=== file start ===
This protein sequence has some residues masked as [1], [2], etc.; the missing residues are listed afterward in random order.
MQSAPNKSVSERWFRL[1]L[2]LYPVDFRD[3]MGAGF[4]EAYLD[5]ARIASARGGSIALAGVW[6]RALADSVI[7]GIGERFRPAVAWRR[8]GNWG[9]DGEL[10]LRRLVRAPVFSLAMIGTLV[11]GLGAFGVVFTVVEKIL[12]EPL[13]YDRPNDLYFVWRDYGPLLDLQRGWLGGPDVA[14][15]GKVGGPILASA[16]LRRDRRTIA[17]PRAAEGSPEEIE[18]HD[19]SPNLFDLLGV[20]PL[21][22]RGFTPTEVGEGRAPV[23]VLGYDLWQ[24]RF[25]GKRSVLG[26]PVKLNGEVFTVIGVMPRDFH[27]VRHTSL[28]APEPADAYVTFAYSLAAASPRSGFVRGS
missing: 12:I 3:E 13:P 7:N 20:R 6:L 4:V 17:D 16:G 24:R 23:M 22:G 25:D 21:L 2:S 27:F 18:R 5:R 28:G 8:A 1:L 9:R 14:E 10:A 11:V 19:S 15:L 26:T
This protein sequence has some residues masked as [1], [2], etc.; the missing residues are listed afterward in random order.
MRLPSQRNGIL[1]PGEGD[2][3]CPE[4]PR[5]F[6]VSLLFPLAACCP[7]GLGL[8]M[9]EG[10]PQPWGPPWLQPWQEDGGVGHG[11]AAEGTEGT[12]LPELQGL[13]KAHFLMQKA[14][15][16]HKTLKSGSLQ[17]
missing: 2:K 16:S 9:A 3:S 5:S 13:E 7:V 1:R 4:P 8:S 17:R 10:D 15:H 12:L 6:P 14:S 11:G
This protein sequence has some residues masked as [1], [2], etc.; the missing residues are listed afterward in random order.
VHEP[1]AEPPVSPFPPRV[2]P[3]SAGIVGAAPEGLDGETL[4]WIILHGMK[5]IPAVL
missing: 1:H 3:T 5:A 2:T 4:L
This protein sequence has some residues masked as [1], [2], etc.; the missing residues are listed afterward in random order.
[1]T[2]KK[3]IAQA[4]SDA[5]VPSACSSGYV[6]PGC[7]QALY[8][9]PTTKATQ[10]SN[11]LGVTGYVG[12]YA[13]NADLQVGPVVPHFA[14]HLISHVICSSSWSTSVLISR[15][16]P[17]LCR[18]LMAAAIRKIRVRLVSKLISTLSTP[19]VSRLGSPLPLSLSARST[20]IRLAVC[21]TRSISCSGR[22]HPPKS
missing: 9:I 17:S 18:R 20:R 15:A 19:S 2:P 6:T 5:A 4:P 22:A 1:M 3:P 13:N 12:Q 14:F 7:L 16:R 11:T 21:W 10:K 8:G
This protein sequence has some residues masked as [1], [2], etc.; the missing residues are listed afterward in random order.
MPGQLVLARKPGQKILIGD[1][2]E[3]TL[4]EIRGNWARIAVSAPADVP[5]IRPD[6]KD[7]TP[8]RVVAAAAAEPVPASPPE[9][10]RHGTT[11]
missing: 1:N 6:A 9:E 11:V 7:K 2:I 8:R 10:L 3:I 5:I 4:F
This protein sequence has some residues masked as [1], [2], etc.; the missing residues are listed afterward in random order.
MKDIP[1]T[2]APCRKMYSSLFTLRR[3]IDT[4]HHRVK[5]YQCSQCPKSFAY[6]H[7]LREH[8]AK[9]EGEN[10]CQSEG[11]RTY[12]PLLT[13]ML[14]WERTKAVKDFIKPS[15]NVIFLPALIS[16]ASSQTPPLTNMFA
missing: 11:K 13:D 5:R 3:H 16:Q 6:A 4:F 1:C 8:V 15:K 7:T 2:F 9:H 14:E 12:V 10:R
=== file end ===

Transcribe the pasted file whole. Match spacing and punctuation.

This protein sequence has some residues masked as [1], [2], etc.; the missing residues are listed afterward in random order.
MQSAPNKSVSERWFRL[1]L[2]LYPVDFRD[3]MGAGF[4]EAYLD[5]ARIASARGGSIALAGVW[6]RALADSVI[7]GIGERFRPAVAWRR[8]GNWG[9]DGEL[10]LRRLVRAPVFSLAMIGTLV[11]GLGAFGVVFTVVEKIL[12]EPL[13]YDRPNDLYFVWRDYGPLLDLQRGWLGGPDVA[14][15]GKVGGPILASA[16]LRRDRRTIA[17]PRAAEGSPEEIE[18]HD[19]SPNLFDLLGV[20]PL[21][22]RGFTPTEVGEGRAPV[23]VLGYDLWQ[24]RF[25]GKRSVLG[26]PVKLNGEVFTVIGVMPRDFH[27]VRHTSL[28]APEPADAYVTFAYSLAAASPRSGFVRGS
missing: 12:I 3:E 13:P 7:N 20:R 6:L 4:V 17:D 16:G 24:R 23:M 22:G 25:D 21:L 2:S 27:F 18:R 5:R 28:G 8:A 1:L 9:R 14:E 10:A 11:V 19:S 15:L 26:T
This protein sequence has some residues masked as [1], [2], etc.; the missing residues are listed afterward in random order.
MRLPSQRNGIL[1]PGEGD[2][3]CPE[4]PR[5]F[6]VSLLFPLAACCP[7]GLGL[8]M[9]EG[10]PQPWGPPWLQPWQEDGGVGHG[11]AAEGTEGT[12]LPELQGL[13]KAHFLMQKA[14][15][16]HKTLKSGSLQ[17]
missing: 2:K 16:S 9:A 3:S 5:S 13:E 7:V 1:R 4:P 8:S 17:R 10:D 15:H 12:L 6:P 14:S 11:G
This protein sequence has some residues masked as [1], [2], etc.; the missing residues are listed afterward in random order.
VHEP[1]AEPPVSPFPPRV[2]P[3]SAGIVGAAPEGLDGETL[4]WIILHGMK[5]IPAVL
missing: 1:H 3:T 5:A 2:T 4:L
This protein sequence has some residues masked as [1], [2], etc.; the missing residues are listed afterward in random order.
[1]T[2]KK[3]IAQA[4]SDA[5]VPSACSSGYV[6]PGC[7]QALY[8][9]PTTKATQ[10]SN[11]LGVTGYVG[12]YA[13]NADLQVGPVVPHFA[14]HLISHVICSSSWSTSVLISR[15][16]P[17]LCR[18]LMAAAIRKIRVRLVSKLISTLSTP[19]VSRLGSPLPLSLSARST[20]IRLAVC[21]TRSISCSGR[22]HPPKS
missing: 9:I 17:S 18:R 20:R 15:A 19:S 2:P 6:T 5:A 4:P 22:A 1:M 3:P 13:N 12:Q 14:F 7:L 16:R 11:T 21:W 10:K 8:G
This protein sequence has some residues masked as [1], [2], etc.; the missing residues are listed afterward in random order.
MPGQLVLARKPGQKILIGD[1][2]E[3]TL[4]EIRGNWARIAVSAPADVP[5]IRPD[6]KD[7]TP[8]RVVAAAAAEPVPASPPE[9][10]RHGTT[11]
missing: 1:N 6:A 9:E 11:V 7:K 2:I 8:R 10:L 3:I 5:I 4:F
This protein sequence has some residues masked as [1], [2], etc.; the missing residues are listed afterward in random order.
MKDIP[1]T[2]APCRKMYSSLFTLRR[3]IDT[4]HHRVK[5]YQCSQCPKSFAY[6]H[7]LREH[8]AK[9]EGEN[10]CQSEG[11]RTY[12]PLLT[13]ML[14]WERTKAVKDFIKPS[15]NVIFLPALIS[16]ASSQTPPLTNMFA
missing: 11:K 13:D 5:R 3:H 16:Q 6:A 4:F 1:C 8:V 15:K 7:T 2:F 9:H 14:E 12:V 10:R